With these two performances in the 6- 6.5 step area, to use David Read’s descriptive analogy, the rest found it hard to gain a 5 or above.

Standard fell away

The standard of the remaining contenders really did fall away, at times, appreciably, and this quartet of performances was the only ones to really deliver on a work that David Read accurately described as ‘…still a very good test’.

It was disappointing to hear so many unforced errors, poorly defined dynamics and badly chosen tempos, in a contest that clearly showed that Wales may boast outstanding quality at its top end of championship banding but has a fair amount of mediocrity below too.

Of those it was a toss up between Beaumaris in 5th and Newbridge in 6th – although both will have known that they were some way off challenging the top four on the day.


was undone by nerves – some fine ensemble playing was never going to be enough when the fragilities in leading lines were exposed as their were from the word go.

For young players, the stage at the Brangwyn Hall offers no hiding place, and despite the obvious disappointment on this occasion for Gwyn Evans and his band, he will know that the experience will have done his players a huge amount of good.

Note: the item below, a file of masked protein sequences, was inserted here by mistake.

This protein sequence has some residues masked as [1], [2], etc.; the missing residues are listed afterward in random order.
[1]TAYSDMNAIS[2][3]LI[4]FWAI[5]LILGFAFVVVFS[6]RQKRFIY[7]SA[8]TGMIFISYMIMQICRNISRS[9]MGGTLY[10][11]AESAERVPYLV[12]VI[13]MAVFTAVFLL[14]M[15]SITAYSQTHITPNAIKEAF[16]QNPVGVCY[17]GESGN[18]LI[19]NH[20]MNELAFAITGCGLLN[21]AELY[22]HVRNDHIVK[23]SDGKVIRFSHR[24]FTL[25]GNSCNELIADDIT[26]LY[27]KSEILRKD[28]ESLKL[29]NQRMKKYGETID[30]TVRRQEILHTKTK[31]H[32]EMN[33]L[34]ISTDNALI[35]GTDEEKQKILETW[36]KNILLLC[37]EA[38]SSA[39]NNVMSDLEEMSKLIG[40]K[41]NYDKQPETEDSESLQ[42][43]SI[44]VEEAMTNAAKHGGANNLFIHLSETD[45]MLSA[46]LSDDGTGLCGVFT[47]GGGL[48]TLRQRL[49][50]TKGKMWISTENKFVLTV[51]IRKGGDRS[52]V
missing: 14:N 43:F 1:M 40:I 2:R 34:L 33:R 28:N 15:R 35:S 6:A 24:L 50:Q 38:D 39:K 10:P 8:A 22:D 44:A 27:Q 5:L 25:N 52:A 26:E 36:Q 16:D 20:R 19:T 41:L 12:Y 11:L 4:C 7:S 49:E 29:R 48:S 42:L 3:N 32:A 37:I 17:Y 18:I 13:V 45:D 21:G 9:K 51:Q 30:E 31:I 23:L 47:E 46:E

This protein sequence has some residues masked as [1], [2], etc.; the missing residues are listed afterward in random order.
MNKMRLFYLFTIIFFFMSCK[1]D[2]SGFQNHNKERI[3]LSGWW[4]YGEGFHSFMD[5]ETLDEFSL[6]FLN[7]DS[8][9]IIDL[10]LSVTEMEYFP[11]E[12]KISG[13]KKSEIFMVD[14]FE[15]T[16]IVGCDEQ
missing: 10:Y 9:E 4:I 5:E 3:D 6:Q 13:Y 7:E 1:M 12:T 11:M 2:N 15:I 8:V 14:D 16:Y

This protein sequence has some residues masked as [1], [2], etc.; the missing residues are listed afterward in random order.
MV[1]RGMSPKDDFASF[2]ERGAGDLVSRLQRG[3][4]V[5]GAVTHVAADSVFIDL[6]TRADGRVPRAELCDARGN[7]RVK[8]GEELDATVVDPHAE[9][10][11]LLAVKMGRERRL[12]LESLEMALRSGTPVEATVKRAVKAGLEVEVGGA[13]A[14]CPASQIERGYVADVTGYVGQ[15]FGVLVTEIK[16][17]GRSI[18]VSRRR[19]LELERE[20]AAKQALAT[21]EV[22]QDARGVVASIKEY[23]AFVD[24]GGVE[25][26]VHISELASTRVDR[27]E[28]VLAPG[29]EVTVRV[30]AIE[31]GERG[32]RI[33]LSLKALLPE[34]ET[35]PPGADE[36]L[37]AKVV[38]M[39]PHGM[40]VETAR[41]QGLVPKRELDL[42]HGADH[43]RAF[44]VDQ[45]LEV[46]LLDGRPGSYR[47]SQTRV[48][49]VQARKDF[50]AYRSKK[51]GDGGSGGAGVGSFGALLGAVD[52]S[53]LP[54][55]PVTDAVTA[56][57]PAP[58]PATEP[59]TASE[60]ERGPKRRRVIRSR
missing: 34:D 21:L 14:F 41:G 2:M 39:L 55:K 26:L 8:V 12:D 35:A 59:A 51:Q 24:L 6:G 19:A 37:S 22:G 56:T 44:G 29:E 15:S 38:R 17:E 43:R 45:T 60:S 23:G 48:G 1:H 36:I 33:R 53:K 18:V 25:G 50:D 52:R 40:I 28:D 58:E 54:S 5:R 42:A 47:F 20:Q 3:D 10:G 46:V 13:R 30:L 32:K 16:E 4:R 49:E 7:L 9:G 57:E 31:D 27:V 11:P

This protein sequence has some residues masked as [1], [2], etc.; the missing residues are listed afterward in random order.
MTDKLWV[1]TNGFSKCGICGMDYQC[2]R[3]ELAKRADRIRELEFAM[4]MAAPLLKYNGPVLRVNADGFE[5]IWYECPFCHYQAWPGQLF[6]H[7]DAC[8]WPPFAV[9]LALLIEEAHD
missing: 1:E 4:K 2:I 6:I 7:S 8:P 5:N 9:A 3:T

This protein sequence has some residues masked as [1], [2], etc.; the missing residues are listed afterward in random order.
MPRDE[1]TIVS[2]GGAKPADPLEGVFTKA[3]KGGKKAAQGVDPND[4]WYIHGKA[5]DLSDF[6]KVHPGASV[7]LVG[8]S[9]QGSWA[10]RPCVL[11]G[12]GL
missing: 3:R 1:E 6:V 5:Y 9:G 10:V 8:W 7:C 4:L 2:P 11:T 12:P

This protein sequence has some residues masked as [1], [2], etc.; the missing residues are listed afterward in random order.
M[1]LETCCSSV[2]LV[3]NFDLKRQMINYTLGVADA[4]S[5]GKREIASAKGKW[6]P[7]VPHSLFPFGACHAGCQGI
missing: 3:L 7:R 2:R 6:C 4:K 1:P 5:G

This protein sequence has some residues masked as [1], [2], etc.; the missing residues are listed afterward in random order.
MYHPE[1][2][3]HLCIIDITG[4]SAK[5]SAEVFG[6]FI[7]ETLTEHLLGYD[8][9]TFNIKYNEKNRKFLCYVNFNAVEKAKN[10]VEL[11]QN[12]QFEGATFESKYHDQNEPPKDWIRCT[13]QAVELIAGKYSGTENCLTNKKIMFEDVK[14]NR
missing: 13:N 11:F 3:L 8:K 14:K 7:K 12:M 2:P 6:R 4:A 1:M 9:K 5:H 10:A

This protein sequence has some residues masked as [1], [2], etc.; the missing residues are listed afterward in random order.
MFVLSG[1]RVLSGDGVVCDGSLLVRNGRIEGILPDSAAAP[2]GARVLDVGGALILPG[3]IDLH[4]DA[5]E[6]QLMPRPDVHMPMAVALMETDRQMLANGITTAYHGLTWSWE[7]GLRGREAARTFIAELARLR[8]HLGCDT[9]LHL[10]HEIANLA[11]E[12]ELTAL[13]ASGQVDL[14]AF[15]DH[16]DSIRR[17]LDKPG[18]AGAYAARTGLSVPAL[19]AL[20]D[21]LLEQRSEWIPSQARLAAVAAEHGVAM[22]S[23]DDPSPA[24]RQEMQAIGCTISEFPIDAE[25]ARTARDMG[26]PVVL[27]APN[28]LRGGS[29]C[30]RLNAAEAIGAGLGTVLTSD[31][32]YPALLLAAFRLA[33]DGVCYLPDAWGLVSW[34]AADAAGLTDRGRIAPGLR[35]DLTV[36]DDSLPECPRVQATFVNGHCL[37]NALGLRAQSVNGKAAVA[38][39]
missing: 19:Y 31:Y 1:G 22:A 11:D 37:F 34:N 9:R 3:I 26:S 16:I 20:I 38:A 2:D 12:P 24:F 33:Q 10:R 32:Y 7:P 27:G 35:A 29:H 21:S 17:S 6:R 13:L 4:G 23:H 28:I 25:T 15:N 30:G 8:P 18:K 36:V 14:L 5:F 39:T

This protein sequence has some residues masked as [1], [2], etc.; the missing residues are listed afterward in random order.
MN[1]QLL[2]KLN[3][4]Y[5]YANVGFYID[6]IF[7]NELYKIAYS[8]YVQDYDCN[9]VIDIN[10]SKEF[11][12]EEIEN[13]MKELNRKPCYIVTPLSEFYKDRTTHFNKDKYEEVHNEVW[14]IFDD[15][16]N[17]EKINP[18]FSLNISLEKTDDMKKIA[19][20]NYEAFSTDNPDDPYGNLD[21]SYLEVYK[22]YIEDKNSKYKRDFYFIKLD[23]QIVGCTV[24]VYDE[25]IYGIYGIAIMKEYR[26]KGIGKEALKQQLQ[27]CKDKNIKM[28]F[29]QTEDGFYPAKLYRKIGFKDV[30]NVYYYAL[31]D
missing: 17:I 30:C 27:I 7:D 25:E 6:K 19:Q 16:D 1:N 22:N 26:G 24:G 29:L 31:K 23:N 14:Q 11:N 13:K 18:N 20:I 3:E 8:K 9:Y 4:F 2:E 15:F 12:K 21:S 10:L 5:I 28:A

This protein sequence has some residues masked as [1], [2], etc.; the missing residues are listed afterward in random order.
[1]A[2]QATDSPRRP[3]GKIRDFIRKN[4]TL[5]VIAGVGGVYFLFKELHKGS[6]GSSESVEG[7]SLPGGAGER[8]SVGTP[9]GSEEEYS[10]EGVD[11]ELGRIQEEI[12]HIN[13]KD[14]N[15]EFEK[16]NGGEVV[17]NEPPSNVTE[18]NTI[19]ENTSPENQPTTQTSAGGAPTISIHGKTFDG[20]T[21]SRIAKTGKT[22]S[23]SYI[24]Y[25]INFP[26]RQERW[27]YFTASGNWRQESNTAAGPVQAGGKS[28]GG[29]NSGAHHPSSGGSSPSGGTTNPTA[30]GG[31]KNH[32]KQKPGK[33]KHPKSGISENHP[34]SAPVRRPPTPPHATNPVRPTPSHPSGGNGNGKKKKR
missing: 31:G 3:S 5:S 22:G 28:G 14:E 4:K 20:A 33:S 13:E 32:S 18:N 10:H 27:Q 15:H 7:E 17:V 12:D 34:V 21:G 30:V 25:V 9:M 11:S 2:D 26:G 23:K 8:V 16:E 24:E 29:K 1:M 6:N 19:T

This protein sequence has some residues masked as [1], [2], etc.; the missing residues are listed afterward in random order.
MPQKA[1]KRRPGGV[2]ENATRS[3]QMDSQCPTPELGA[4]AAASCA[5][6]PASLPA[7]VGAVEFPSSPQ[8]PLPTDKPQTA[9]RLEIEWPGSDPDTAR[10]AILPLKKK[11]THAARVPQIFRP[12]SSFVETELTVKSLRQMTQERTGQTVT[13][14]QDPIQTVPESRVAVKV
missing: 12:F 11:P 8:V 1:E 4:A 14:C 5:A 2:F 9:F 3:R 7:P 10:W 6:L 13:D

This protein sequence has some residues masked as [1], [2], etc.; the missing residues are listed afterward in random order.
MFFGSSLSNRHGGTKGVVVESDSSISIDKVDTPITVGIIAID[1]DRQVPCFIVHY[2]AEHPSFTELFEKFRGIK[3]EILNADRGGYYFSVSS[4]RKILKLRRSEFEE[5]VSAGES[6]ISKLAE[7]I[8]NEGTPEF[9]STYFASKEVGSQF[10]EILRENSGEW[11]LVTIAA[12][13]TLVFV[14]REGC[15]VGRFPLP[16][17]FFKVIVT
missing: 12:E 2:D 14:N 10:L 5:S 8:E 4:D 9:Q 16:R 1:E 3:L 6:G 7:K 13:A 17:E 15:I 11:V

They are not too far away from posting a challenge here (and there were plenty extended periods when things went very well), but 5th was more an indication of the weaknesses of the bands that finished below them.

Unforced errors

It was much the same story with Newbridge (Celynen), with a performance littered with unforced errors and a tendency for harsh overblowing through a lack of subtle dynamic variance.

Much of the good solo work and ensemble solidity was lost in the miasma of blandness, and as hard as MD Paul Holland tried, he could not draw from his players that step up in class to enhance the quality for it to come any higher than it eventually did.  


For the remaining quartet of Cwmaman, Wrexham, Burry Port and Penclawdd, these were performances that lacked true Championship Section quality.